Argued February 11, 1998
Decided March 26, 1998
Appeal from the Appellate Division of the Supreme Court in the Fourth Judicial Department.
Culley, Marks, Tanenbaum, Capell Pezzulo, Rochester ( Glenn E. Pezzulo and Heather A. Martin of counsel), for appellant. Elaine A. Smith, Buffalo, and Lawrence Kunin, New York City, for respondents.
The judgment of the Appellate Division should be affirmed, with costs.
Appellant argues that the gender discrimination complaint against it under Executive Law § 296 should be dismissed because the State Division of Human Rights (SDHR) delayed 11 years before holding a hearing on the complaint, and then delayed its order for another three years. Ultimately, SDHR awarded complainant two years of back pay, and it also awarded damages for mental anguish that were subsequently reduced by the Appellate Division.
This Court has previously rejected the argument that a long administrative agency delay in deciding a discrimination claim is per se prejudicial, and thus requires dismissal ( Matter of Corning Glass Works v Ovsanik, 84 N.Y.2d 619, 623-624 [State agency]; Matter of Harris Assocs. v deLeon, 84 N.Y.2d 698, 702 [New York City agency]). As those cases make clear, although the length of a delay is an important criterion in the analysis, the party protesting the delay must show substantial actual prejudice.
A "close scrutiny" of the record, as required here ( Matter of Corning Glass Works v Ovsanik, supra, 84 N.Y.2d, at 626), reveals no substantial actual prejudice. Appellant points to no specific evidence that was lost, and it does not claim that necessary witnesses were unavailable. Appellant's two witnesses who testified at the hearing were able to describe both the events surrounding complainant's termination and how male employees with short-term disabilities were treated. This testimony came without difficulties owing to memory loss regarding the issues upon which SDHR based its finding of discrimination ( see, Matter of Harris Assocs. v deLeon, supra, 84 N.Y.2d, at 704-705 [ultimate finding of discrimination not based on topics upon which memories had dimmed]).
Despite SDHR's assertion that it is making substantial efforts to reduce its backlog of cases, we reiterate our serious concern about the negative systemic effects of the agency's protracted delays. The interests of the parties and the larger societal interest in proper administration of the executive agency segment of the justice system require more than mere representations.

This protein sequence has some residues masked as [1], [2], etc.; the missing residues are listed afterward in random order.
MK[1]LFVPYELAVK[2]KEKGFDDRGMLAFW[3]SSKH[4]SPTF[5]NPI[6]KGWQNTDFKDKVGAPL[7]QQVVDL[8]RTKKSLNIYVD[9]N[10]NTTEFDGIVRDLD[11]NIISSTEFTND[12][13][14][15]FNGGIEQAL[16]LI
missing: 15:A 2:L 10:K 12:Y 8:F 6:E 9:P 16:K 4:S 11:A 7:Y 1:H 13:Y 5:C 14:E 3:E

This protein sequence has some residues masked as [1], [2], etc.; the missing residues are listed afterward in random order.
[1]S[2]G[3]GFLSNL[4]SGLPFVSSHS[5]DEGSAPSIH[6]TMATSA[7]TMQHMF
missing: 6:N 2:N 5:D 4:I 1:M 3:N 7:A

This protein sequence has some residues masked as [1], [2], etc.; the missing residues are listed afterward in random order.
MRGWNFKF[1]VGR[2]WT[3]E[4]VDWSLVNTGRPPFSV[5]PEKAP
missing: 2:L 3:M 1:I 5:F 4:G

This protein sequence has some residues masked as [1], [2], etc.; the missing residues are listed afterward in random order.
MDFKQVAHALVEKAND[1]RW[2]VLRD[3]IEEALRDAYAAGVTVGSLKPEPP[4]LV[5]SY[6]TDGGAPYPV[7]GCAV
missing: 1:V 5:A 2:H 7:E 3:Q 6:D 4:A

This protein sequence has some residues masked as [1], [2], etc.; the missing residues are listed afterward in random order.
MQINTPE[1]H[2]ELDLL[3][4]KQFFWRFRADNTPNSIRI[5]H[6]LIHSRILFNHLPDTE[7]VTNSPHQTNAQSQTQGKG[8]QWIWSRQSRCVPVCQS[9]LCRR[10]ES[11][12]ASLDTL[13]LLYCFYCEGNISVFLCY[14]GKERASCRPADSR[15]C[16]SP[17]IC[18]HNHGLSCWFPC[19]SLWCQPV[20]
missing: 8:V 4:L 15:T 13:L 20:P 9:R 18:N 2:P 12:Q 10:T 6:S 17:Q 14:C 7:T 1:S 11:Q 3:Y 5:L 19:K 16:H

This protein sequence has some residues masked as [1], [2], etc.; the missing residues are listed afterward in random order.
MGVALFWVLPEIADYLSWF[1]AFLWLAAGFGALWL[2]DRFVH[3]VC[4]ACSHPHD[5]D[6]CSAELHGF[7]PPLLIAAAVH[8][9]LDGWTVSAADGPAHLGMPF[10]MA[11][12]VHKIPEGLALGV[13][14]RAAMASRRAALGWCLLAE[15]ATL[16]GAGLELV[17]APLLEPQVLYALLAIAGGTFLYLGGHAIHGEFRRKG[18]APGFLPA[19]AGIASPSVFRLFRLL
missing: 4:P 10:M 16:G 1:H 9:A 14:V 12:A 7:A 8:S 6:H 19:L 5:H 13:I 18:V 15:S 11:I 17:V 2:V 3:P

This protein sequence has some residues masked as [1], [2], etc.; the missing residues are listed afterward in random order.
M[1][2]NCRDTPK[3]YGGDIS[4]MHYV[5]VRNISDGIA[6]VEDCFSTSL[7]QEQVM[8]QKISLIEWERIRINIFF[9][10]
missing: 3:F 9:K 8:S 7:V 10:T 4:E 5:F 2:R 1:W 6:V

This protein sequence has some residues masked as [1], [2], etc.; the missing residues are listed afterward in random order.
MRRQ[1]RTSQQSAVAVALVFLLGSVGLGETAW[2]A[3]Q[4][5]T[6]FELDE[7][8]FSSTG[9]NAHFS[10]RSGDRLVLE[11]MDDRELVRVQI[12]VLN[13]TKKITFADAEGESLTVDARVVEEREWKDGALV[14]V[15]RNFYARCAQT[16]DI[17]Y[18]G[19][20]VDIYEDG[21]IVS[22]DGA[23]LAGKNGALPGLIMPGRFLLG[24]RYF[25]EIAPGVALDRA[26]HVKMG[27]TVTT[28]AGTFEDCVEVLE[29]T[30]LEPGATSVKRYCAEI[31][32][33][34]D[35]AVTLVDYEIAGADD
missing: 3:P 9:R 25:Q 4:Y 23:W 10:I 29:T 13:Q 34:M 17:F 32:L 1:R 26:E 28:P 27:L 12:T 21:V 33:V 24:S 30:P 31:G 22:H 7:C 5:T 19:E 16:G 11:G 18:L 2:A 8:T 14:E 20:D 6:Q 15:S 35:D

Appellant's remaining claims are without merit.
This Court's dispositional memorandum rightly decries, once again, the persistently inordinate delays in the State Division of Human Rights' discharge of its duties to investigate and resolve discrimination claims. The combined 14-year gap in this case from complaint to decision presents only the most extreme fact pattern, thus far brought to this Court's attention and docket.
On this appeal, the Division briefed and made oral representations of wistful improvements of this systemic problem affecting countless cases on its docket. Its well-intentioned but embarrassing yearnings continue to resound entirely hollow, however, against the thump of the empirical facts and trend lines. They are worsening, as this very case dramatically demonstrates, so the assurances lack any track record on which to peg reliability.
Nevertheless, with the utmost reluctance, I find no alternative but to concur in the result, only because of precedential stare decisis constraints ( see, Matter of Harris Assocs. v deLeon, 84 N.Y.2d 698, 706 [Bellacosa, J., concurring], and cases cited therein). I add these several paragraphs to the resolution of this latest appeal so as to provide heightened attention to the misapprehension or indifference of the other Branches of government to the extreme gravity of this administrative agency breakdown. Those Branches share a major responsibility to help remedy these unconscionable delays by providing fiscal resources, and procedural and policy guidance, sufficient for the Division to start doing the job it has been given by statute. It should not be overlooked that these inordinate delays are truly harming people, their rights, and the administrative adjudicatory process.
Finally, I wish to point out that there are different connotations of "prejudice." There is the kind particularized and applied by this Court's precedents in this type case ( see, Matter of Corning Glass v Ovsanik, 84 N.Y.2d 619, and cases cited therein). That prejudice is aptly described in the dispositional memorandum of this very case. Then, there is another general variety of "prejudice" — an intrinsic type that profoundly damages the reputation of and confidence in the adjudicatory process itself, and seemingly intangibly harms all the affected parties, along the long, tardy path. This case, most regrettably, suffers from that pervasive form of prejudice for which, in these circumstances and from this Judicial Branch of government, there is presently no efficacious remedy. Unless the Legislature takes prompt, effective and remedial action, nothing will change. Then again, even within the doctrine of stare decisis, some modification of the precedential constraint may become imperative because the flagrant delays may persist, worsen and ultimately become jurisprudentially intolerable ( see, People v Bing, 76 N.Y.2d 331, 342-348; see also, People v Damiano, 87 N.Y.2d 477, 504-506 [Bellacosa, J., dissenting]).
Chief Judge KAYE and Judges TITONE, SMITH, LEVINE, CIPARICK and WESLEY concur; Judge BELLACOSA concurs in result in an opinion.
Judgment affirmed, with costs, in a memorandum.